North Carolinians honor the fallen on Memorial Day

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People across North Carolina paused Monday to remember the men and women who died protecting our freedom in war. (WTVD)

People across North Carolina paused Monday to remember the men and women who died protecting our freedom in war.

Memorial Day is a time of reflection for the friends and families of those soldiers. We honor their sacrifices and their memories live on in the people they left behind.

Multiple ceremonies were held throughout the Triangle, and the Tarheel Chapter of the Marine Corps League hosted their wreath-laying ceremony.

For 25 years, the Marine Corps League has honored our fallen heroes on the State Capitol grounds and every year, a new veteran comes off the battlefield and joins them.

Staff Sergeant Michael Kacer was injured in Afghanistan, and on Memorial Day, he can't help but remember those who died fighting for our freedoms.

"Back in 2005, I lost five guys from my company in a deployment I wasn't able to go to," Kacer said. "They came home and I ended up burying all five. The day I got injured on June 15th, 2008, I lost my medic and mechanic."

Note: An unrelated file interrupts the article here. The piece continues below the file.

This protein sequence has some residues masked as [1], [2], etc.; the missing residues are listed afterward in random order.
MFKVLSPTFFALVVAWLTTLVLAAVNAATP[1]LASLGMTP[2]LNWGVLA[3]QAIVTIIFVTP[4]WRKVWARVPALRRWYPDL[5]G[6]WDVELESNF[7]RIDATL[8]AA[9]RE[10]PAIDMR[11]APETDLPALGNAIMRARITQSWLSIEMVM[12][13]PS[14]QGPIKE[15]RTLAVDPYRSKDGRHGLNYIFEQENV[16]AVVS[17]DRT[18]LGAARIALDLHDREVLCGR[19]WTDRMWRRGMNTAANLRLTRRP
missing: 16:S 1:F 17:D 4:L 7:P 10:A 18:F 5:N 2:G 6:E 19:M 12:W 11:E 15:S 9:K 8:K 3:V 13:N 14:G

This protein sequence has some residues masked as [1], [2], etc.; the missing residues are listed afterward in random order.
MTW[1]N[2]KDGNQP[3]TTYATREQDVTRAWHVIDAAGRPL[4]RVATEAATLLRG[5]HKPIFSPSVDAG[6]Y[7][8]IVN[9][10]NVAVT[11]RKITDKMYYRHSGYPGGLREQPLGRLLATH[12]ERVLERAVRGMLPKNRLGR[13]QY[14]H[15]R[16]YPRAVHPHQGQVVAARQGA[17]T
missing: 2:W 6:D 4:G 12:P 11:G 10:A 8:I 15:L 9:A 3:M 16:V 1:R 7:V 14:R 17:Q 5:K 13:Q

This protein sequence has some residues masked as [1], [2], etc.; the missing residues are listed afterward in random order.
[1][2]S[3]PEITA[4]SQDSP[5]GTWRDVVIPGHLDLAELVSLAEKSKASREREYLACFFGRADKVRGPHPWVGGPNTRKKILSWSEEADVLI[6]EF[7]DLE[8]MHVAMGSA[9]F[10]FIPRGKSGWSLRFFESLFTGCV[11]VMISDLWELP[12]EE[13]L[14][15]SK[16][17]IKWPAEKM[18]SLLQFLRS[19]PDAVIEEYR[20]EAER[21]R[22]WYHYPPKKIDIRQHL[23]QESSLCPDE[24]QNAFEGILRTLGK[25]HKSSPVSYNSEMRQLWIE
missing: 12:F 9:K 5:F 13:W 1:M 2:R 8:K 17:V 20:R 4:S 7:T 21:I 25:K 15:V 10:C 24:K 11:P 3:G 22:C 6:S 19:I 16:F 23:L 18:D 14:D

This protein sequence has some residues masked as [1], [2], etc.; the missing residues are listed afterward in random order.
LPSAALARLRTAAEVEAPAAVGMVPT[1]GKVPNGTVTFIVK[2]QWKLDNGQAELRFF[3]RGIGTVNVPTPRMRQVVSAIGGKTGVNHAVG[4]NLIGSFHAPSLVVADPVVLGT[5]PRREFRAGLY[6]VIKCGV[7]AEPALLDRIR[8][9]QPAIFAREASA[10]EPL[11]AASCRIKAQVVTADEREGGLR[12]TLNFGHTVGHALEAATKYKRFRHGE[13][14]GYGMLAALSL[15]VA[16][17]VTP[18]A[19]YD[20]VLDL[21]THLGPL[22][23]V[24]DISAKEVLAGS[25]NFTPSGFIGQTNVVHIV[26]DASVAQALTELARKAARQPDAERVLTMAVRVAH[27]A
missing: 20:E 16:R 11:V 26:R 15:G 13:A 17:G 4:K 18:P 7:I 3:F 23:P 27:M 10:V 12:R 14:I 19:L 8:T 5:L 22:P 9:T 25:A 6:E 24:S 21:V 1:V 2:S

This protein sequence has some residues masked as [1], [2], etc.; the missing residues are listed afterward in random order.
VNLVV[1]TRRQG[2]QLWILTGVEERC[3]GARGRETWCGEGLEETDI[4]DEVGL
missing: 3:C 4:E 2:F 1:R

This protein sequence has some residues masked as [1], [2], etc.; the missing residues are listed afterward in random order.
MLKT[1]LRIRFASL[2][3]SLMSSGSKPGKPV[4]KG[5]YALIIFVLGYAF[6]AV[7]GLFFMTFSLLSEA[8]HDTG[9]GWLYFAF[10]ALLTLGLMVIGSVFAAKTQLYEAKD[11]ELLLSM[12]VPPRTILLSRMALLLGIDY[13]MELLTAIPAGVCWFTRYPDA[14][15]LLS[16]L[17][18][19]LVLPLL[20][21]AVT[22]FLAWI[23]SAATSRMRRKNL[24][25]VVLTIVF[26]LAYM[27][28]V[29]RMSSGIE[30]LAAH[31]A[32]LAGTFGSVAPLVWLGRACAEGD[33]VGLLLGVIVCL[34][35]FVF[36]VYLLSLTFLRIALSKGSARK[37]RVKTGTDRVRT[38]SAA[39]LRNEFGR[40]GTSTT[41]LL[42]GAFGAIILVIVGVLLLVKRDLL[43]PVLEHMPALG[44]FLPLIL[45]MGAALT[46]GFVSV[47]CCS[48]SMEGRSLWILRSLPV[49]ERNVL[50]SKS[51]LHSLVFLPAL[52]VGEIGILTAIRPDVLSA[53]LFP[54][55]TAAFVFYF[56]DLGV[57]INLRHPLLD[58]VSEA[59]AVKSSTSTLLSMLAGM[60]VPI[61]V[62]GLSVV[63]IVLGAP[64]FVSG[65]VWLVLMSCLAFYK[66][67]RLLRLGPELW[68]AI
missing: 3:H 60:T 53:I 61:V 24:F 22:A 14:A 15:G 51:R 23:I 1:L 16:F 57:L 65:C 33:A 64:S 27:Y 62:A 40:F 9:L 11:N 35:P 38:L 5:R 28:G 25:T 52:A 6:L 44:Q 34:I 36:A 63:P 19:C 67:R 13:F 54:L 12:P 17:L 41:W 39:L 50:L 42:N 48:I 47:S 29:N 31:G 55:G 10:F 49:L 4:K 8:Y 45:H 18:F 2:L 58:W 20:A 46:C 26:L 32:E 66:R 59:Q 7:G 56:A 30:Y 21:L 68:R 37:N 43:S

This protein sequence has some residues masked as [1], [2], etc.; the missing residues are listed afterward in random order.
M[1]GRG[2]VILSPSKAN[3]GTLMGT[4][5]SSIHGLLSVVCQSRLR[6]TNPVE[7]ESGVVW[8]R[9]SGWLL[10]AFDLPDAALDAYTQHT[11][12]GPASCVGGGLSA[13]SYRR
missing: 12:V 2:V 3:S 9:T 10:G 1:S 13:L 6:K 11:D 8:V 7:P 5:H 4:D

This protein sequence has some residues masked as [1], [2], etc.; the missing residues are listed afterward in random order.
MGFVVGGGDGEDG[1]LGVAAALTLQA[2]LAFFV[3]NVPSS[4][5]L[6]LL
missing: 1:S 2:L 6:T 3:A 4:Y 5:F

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Kacer lost his arm and sustained other injuries so bad that doctors didn't know if he would survive.

"A rocket landed on the window sill about 10 feet to the left of me," he said.

At the ceremony, he met the only people on the planet who can understand what he's been through... Veterans like 97-year-old Joe Zaytoun, who served in World War II, including Guadalcanal and Guam.

Both men stood on Capitol grounds for the same reason... To remember those who gave the ultimate sacrifice for our country.

"Today's the day they can be honored, they can be remembered, a day most people forget what it's about," Kacer said. "They forget how to disconnect, how to remember, and being able to be part of groups like that and come to events like this where they actually do honor and remember what it's supposed to be about. It's very meaningful."

It's an emotional day as we all remember the sacrifices made for us, our country, and our freedoms.

"It's not about me, it's not about my service, it's about those who didn't have a chance to come home," Kacer said.

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